During the First World War, the Royal Canadian Navy, and the Canadian Merchant Navy played a pivotal role in the Allied victory. Had it not been for thousands of Canadian sailors and their vessels, the War could have taken a turn for the worse.
At the outbreak of the First World War in 1914, the United Kingdom boasted one of the most powerful Naval fleets in the word– the Royal Navy. In Canada, on the other hand, the Royal Canadian Navy was just four years old, with only two ships in operation and fewer than 350 personnel. By the end of the war in 1918, the Royal Canadian Navy would grow to nearly 9,500 sailors, with over 130 commissioned vessels, and countless other merchant marine vessels and sailors.
Lacking in supply vessels, troop carriers, and trained sailors, thousands of Canadian merchant sailors and mariners uprooted their lives to serve for crown and country. Selflessly, these men and women left behind the comforts of home and familiar waters, to fight for freedom around the world. Mariners who once sailed cargo from port to port in North America, were now tasked with making the dangerous trans-Atlantic trip to a land engulfed in war.
Surrounded by ocean, the United Kingdom had for centuries held its strategic advantage as an isolated island. However, starting in the early 20th century, the isolation nearly led to the demise of the entire British Commonwealth. For one of the first times in modern history, Allied Navy personal were up against a new enemy, one that was able to silently lurk beneath the surface and strike at will – the German U-Boat.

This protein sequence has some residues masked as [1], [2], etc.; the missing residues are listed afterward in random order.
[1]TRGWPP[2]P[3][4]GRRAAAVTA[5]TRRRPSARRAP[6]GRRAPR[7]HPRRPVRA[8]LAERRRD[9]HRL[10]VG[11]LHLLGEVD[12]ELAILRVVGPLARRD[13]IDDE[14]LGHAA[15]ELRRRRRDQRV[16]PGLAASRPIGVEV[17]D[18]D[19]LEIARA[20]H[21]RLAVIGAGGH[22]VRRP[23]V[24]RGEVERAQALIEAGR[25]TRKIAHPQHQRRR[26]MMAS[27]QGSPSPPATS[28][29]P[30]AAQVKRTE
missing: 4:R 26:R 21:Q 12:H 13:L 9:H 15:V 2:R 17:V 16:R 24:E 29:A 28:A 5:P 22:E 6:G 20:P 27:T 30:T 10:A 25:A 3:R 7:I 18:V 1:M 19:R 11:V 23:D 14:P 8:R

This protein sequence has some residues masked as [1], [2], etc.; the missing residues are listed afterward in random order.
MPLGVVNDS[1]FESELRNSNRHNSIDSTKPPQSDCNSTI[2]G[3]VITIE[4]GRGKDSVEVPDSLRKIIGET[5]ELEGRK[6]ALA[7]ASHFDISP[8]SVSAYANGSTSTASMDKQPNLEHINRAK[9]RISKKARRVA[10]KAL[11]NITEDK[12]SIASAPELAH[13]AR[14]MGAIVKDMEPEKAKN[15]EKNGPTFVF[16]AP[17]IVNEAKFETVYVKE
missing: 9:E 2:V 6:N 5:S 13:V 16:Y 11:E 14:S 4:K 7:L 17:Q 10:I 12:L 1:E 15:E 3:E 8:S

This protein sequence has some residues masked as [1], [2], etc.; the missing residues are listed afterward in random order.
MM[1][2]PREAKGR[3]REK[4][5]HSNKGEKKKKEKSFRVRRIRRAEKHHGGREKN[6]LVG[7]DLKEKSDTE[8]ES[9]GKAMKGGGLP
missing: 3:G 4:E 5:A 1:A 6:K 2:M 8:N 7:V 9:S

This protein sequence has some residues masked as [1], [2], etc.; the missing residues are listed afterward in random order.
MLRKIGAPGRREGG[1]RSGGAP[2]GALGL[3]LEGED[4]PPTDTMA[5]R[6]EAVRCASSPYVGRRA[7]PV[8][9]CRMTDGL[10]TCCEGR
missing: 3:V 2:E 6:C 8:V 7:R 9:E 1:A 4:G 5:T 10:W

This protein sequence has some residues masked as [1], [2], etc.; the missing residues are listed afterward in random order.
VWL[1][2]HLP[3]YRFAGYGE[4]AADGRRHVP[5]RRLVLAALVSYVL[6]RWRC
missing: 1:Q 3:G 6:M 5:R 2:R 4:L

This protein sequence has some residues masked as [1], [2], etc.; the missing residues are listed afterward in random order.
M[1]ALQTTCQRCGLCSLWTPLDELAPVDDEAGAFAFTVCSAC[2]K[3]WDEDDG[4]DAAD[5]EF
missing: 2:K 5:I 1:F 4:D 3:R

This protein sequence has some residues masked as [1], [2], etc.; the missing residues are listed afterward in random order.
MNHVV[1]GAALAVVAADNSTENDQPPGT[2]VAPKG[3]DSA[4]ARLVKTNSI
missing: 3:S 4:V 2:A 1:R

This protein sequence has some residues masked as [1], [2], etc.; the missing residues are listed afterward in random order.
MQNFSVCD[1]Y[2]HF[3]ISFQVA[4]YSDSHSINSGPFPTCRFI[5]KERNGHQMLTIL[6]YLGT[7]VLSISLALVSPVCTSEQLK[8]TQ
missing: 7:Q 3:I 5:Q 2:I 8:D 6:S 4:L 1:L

The First World War saw German submarines take a great toll on the Canadian Merchant Navy, which was tasked with carrying troops and desperately-needed supplies from North America to Europe. These vessels acted as a lifeline for the troops fighting overseas. At the time, the United Kingdom was operating and producing at capacity. In order to survive, food, munitions, oil, and various other goods had to be imported to feed the war machine.
With a vital flow of resources nearly cut off, the Allies moved to a convoy system, placing merchant ships into large groups and escorting them across the ocean with warships for protection. These trans-Atlantic convoys would sometimes consist of upwards of 60 ships, and would routinely make the haul from Eastern Canada, to ports in Europe. The challenge was great, but Allied efforts at sea helped turn the tide and allowed enough war materials to make it through for the Allies to eventually win the war in late 1918.
We will never forget
As a union that represents Canadian seafarers working in the Canadian maritime industry, every day we fight to protect Canadian sailors and honour the history of the Canadian maritime industry. It is with great pride that we recognize and remember the sacrifices of those who served without hesitation during Canada’s, and the world’s time of great need.
Our union roots are deep, and it is for this reason we pause year after year to remember and honour the Canadian men and women who have served our country and fought for freedom around the world. Time may fade, but our memories cannot, we are the Seafarers International Union of Canada, and together, we are stronger!